Not being able to keep up with your rent is stressful, but the worst thing to do is nothing.

There are options available to help you stay in your home and avoid eviction.

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COVID-19 Changes: Rent remains a high priority payment, so if you are struggling financially because of the COVID-19 pandemic, check what special protections are in place in your State or Territory to limit evictions and rent increases, what your rights are if you have COVID-induced arrears, and what rent relief payments may be available to you.

For more information see COVID-19 changes: Rent

This page outlines the steps you can take if you are struggling to pay your rent. Rent is an important bill, and seeking help if you are having trouble is essential.

It is best to speak with your landlord as soon as possible and agree a plan on when you will pay. You should tell your landlord if you’re struggling to pay rent. If you can’t come to an agreement, call your nearest Tenancy Advice and Advocacy Service for free advice. You might also qualify for financial assistance to help you get back on track.Scroll down for more details.

At the bottom of this page there is information about your rights as a tenant. It explains what you are entitled to and what to expect if you are breaking your lease, facing eviction, or preparing to vacate the property.

If you have followed the steps below and your problem still hasn’t been solved, or you’re feeling overwhelmed, call us on 1800 007 007 to speak with one of our financial counsellors.

Steps to take if you’re struggling to pay your rent


Make it your highest priority payment

Paying your rent is crucial – it’s for your home! Make it your priority on pay day. If you fall behind, pay what you can and aim to return to your regular payments, while catching up on missed ones, as soon as possible.


  • See if you qualify for a utility relief grant to help pay your utility bills and free up money for your rent.
  • Explore emergency relief for food, transport, phone or chemist vouchers; this can also help free up money for rent. Find emergency relief services by using the Ask Izzy website.
  • Contact your local tenancy advice service, see Step 04, for information on housing services that offer financial assistance if your rent is overdue.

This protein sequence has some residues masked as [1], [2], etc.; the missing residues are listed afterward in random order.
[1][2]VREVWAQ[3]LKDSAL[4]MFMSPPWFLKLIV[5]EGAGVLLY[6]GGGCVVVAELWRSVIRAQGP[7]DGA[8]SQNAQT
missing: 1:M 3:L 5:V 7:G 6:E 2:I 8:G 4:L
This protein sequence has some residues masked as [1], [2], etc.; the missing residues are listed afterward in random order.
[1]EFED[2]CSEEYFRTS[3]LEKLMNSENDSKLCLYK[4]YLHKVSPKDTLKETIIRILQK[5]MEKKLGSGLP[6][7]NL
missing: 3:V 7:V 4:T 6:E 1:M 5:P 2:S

If you receive a Centrelink benefit

Check if you’re eligible for Rent Assistance

Rent Assistance payments are income top-ups to make rent more affordable for low-income earners.

Arrange to have your rent taken from your payment

You may be able to have your rent payments taken directly from your Centrelink payment through Centrepay. Your real estate agent needs to be registered with Centrepay.

Check if you’re eligible for a Centrelink advance payment

Centrelink advance payments are interest-free loans available to people on a Centrelink income. They are generally available twice every 12 months.

The advance can be up to $500 ($1000 for pensioners), which you repay by fixed deductions from your fortnightly Centrelink payment.

If you use a Centrelink advance payment to pay your overdue rent, you need to be able to afford both your current rent and the additional fortnightly repayments on the Centrelink advance. This means managing on a reduced income until the advanced amount is repaid.


Contact your landlord or rental agent

If you are about to go into arrears, or already in rent arrears, inform your landlord or rental agent and let them know you want to negotiate a repayment plan.

When you speak to them, explain your circumstances and ask for them to take your hardship into consideration. Explain how you will be able to pay ongoing rent and catch up on any missed payments.

It is best to make sure that your contact and negotiations with your landlord or rental agent are in writing. For example, start with a phone call but follow up with an email to confirm the conversation. These records can serve as evidence that you made efforts to address the issue, even if your offer is declined.

Stay in regular contact with your landlord or rental agent so they know what is happening. Meanwhile, keep paying what you can afford so you don’t fall further behind.